In my life this week…
Okay, so, I got on a soapbox here...didn't really mean to, but my mother instincts took over. Skip this whole "in my life" section if you don't want to read a soapbox about the media and our children's hearts.
This week I'm grateful for so many things. I'm grateful that when I was 31, the Lord plucked me from this world, and he's still plucking. There were such contrasts this week, and each one filled me with gratitude for being spared.
We live sheltered here, with no TV signal and an Internet speed too slow for videos. Much of what goes on in the world escapes us, but we do read articles in an attempt to follow real news.
It bothers me that when Bing comes up on Internet Explorer, along with it come trashy pictured article teasers to choose from, mostly about celebrities, complete with cleavaged pictures I hate for my children to see (pictures my Internet filter doesn't do anything about). Today I decided, that's it! I'm searching for a child-friendly browser.
America has become so calloused and immoral, few in the business get it. In Italy, where I spent 14 months as a pre-teen, one got used to seeing trashy p-rn magazines on newstands. Right away, Europe's fallen morals stood out to Americans, but now, not so many years later, look where America is?
It's time for Christians to take a stand. I can't say how each family should take a stand, but I know we are responsible before God for preserving our children's innocence. We are not powerless, though it would seem like it. The Lord tells us that if our eyes cause us to sin, gouge them out. He's that serious about us making pro-God decisions.
This week two of the kids had dentist appointments so we ended up in a waiting room with cable TV, on which there was a morning talk show with the trashiest topics--mostly about Hollywood. We all had books and tried to read, but the unkind, gossipy show host had such a big mouth we couldn't escape her (no controls on the TV that I could see).
Right away I felt sad that such a show survived--that anyone thought it worthy. Why are celebrities so intoxicating to people? Fame often leads to tragic downfall, and the intoxicated audience shares much of the blame. When we don't click on a celebrity article, we're doing the celebrity a favor.
After fifteen minutes the talk show got worse and I was more angry than sad. In a gutsy-for-me move, I got up and told the front desk that the show was so trashy my children shouldn't be hearing it. They apologized, saying they don't keep track of what's on. One of the women absentmindedly changed it....to a soap opera, just as offending.
I wanted to kiss Jesus right then and there, that for four years now, cable TV has been absent from our home. I can't imagine even changing channels without my children becoming more corrupted by the minute.
It would seem that in order to raise good children nowadays, we need to recreate the atmosphere of the 1800's in our homes, so that when our children have their wings, they will be grounded, rooted in countless hours of family devotions and Scripture, wholesome whole-family entertainment, excellent literature to feast their hearts on, hardwork and camaraderie, and the confidence that comes from it.
In the current atmosphere, I fear there is just no way to ground children. Never has there been so much available to confuse children (and parents), countering Truth at every turn. When mainstream media starts looking like Sodom and Gomorrah, it's past time to say...as for me and my house, we will serve the Lord.
Turn magazines over at the check-out counter, asks clerks to turn off the TV--show your children not to be ashamed of the Gospel. Never fear the prudish label or the whispers, when standing up for Truth. Never before has it been truer--you are either for me, or against me, saith the Lord. Christians can't just shake their heads in disgust anymore...we need to act, or the Enemy wins...and we lose our children.
In our homeschool this week…
The boys are starting The Christmas Carol, by Charles Dickens, illustrated by Roberto Innocenti (gorgeous illustrations), and keeping on with their regularly scheduled Sonlight F reading.
Homesick, by Jean Fritz, is the autobiographical story covering two years of Jean's childhood, spent in China where her parents worked for the first ten years of her life. A Newbery Honor book, it promises to stay in our hearts for some time, as we hang out in China with Sonlight Core F (Eastern Hemisphere). The book deals with some serious issues, so it's definitely one for parents to pre-read in order to teach, discuss, flesh-out.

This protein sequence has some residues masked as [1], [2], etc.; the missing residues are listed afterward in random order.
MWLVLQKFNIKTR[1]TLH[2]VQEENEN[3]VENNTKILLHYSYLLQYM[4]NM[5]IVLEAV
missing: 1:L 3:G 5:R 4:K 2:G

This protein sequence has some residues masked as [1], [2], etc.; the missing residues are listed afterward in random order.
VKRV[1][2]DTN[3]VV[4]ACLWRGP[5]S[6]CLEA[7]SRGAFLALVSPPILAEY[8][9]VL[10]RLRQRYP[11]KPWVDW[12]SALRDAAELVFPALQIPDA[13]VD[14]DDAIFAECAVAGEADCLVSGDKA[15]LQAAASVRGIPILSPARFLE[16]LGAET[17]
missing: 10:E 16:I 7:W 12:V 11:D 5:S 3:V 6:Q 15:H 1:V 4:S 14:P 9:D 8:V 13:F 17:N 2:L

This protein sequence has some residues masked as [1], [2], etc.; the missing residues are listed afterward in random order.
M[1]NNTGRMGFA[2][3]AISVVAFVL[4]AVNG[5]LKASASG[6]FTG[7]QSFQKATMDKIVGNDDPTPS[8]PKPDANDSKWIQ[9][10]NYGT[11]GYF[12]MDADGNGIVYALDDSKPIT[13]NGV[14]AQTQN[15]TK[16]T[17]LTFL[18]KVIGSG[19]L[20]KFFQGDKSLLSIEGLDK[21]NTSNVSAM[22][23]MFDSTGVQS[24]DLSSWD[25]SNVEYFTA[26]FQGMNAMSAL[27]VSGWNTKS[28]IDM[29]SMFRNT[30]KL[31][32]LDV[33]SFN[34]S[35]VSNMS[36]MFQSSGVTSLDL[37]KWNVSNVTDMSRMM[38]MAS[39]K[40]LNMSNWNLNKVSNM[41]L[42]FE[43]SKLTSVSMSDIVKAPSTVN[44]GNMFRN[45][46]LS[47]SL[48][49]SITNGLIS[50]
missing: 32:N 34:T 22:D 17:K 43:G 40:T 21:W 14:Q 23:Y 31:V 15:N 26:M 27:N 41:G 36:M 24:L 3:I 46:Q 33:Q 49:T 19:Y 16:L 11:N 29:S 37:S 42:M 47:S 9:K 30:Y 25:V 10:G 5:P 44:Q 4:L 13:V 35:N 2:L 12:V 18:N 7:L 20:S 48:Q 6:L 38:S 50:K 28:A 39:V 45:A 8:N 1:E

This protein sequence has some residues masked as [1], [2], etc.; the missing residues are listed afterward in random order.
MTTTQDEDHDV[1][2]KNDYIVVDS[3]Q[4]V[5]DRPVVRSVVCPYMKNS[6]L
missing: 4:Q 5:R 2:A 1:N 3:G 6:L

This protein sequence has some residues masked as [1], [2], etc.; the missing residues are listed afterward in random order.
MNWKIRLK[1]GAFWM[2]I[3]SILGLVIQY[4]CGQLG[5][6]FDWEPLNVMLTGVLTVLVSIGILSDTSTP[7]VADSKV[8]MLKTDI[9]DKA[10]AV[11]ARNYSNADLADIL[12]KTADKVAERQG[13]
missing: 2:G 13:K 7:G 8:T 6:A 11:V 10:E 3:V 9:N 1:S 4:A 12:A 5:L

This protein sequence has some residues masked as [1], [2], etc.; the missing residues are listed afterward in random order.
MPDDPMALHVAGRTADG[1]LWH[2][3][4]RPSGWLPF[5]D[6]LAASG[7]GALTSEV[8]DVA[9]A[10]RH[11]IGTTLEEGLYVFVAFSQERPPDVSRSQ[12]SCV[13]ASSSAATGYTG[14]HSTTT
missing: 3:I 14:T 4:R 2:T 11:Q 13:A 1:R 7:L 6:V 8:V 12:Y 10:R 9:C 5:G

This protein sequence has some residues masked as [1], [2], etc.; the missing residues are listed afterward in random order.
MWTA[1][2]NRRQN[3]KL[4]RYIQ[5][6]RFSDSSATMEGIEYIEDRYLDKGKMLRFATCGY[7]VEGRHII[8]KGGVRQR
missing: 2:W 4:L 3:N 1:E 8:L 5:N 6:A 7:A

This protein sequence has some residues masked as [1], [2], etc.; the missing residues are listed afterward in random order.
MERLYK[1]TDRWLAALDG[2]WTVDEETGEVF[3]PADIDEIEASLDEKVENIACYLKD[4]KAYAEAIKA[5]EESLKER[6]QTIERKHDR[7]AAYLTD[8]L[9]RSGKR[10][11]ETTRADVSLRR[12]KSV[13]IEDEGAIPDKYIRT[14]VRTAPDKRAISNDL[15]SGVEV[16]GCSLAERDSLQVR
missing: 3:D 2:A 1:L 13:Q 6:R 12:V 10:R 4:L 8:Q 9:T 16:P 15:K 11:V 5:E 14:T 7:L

Publishers Synopsis: The accolades speak for themselves: "Fritz draws the readers into scenes from her youth in the turbulent China of the mid-twenties. One comes to appreciate the generous affection of her nurse/companion Lin Nai-Nai, the isolating distance in her mother's grief over losing a second child, the dynamics of a suffering population venting its hostility on foreigners, and most of all, the loneliness of a child's exile from a homeland she has imagined constantly but never seen....A remarkable blend of truth and storytelling."
The very cold weather has awakened a cooking and baking fire in the boys' and Momma's heart, so we're scaling back school a tad to make time for baking and cooking lessons--part of the one-piece life, in which life and school flow together, rather than school being a separate beast, after which real life beings. It makes sense to heat up a cold house with the oven fires burning, and then gather joyfully to eat the fruit of our labors, which today bring us a crumb apple pie and homemade cinnamom rolls, and a crockpot roast chicken with mashed sweet potatoes.
Mary and Paul are learning to peel apples, and Beth helps where she can, but her dollies are still her first love.
Mary, first grade, has gained some independence in her schooling. She now prints her lower-case letters well enough for me to walk away, if needed, during copywork and journal work, and she can do Explode the Code by herself, which I added to supplement her spelling. She can do a math sheet on her own, read some on her own, though her Sing, Spell, Read, Write books are gaining rapidly in difficulty, meaning I need to be there more often than not.
Beth, almost 5, varies daily in her interest in school. Her late birthday--like her sister's--means she doesn't technically start kinder until next fall, so I'm not forcing it, but it would work well for her to be in a schooling duo with sister, like the brothers are. If she can stay motivated for just an hour of school a day, I can have her reading alone by summer, to start a Sonlight Core with her sister by next fall. We will see.
Places we’re going and people we’re seeing…
Beth had her three-month opthamologist appointment this week, which brought good news for the third consecutive time. Her eyes show none of the inflammation that less than 20% of Juvenile Rheumatoid Arthritis patients suffer from. Her only eye inflammation came in the first year of the disease. Praise God for one less reason to be concerned about her future.
Yesterday brought a long library visit during which I perused the Christmas section. In our library this section is vast...two rows long, so if I don't start today, I won't have time to share all the Christmas literary treasures I found for the season.